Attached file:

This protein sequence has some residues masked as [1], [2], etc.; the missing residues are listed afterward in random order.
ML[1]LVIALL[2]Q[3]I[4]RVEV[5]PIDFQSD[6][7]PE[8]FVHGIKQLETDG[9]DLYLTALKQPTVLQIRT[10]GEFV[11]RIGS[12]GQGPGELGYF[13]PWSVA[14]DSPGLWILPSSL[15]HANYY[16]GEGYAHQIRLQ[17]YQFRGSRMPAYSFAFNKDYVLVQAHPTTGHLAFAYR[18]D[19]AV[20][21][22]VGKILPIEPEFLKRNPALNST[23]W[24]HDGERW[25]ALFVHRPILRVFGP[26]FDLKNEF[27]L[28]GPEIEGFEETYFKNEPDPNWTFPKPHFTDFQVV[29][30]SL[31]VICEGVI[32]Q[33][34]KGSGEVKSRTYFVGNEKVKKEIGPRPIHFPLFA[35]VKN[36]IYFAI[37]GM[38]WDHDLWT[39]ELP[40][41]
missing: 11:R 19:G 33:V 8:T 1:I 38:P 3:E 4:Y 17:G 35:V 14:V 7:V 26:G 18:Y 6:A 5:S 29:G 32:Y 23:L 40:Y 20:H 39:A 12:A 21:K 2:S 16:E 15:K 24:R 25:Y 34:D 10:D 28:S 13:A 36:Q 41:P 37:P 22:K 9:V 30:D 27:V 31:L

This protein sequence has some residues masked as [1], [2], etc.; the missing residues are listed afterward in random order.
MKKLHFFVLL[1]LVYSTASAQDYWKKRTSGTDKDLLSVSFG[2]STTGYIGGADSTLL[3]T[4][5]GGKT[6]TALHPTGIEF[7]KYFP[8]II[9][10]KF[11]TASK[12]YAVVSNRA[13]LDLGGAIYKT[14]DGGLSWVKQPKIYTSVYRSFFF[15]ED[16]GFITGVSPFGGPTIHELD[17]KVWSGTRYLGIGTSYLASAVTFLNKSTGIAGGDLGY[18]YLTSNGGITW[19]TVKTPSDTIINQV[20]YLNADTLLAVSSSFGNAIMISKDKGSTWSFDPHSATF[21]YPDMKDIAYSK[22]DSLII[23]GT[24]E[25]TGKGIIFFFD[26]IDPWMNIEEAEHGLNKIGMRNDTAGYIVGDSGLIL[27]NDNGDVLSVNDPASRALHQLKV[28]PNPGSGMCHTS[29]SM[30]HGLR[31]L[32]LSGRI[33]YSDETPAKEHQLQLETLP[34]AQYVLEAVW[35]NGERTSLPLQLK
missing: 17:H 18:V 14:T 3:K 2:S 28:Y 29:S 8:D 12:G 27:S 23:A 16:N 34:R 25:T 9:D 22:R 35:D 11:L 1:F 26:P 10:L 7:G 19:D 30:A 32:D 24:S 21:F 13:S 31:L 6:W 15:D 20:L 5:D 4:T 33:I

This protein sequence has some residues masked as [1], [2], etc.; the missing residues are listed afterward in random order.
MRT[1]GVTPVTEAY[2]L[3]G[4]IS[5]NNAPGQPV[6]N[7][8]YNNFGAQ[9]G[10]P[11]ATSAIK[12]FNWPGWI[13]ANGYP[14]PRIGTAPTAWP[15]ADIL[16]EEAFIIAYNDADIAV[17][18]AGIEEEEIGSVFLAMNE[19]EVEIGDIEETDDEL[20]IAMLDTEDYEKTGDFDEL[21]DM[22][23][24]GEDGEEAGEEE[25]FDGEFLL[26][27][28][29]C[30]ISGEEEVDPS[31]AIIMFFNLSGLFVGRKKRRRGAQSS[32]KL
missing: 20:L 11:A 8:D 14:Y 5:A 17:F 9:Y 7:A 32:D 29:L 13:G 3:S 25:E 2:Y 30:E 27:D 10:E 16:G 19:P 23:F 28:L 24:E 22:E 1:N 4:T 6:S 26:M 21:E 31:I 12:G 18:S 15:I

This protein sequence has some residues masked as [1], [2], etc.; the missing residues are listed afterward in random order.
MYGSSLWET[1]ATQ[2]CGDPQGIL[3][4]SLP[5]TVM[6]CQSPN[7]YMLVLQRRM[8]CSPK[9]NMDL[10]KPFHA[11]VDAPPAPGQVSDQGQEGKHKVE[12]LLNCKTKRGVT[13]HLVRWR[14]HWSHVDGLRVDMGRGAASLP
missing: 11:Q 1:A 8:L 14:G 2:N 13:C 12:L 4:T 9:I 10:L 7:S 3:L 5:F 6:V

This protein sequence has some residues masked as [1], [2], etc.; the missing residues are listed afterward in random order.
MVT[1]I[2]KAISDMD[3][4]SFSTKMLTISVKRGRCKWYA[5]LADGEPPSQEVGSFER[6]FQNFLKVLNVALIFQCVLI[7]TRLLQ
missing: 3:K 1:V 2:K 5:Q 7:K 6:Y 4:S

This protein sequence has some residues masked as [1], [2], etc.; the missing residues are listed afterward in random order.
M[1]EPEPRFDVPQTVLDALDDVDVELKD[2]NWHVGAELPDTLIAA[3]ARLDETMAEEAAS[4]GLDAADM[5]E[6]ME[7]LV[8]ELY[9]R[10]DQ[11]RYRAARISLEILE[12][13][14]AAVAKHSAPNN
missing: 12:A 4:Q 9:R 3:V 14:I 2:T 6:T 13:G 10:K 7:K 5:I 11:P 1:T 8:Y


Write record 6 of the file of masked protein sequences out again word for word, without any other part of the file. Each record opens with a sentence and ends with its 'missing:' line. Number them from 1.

This protein sequence has some residues masked as [1], [2], etc.; the missing residues are listed afterward in random order.
M[1]EPEPRFDVPQTVLDALDDVDVELKD[2]NWHVGAELPDTLIAA[3]ARLDETMAEEAAS[4]GLDAADM[5]E[6]ME[7]LV[8]ELY[9]R[10]DQ[11]RYRAARISLEILE[12][13][14]AAVAKHSAPNN
missing: 12:A 4:Q 9:R 3:V 14:I 2:T 6:T 13:G 10:K 7:K 5:I 11:P 1:T 8:Y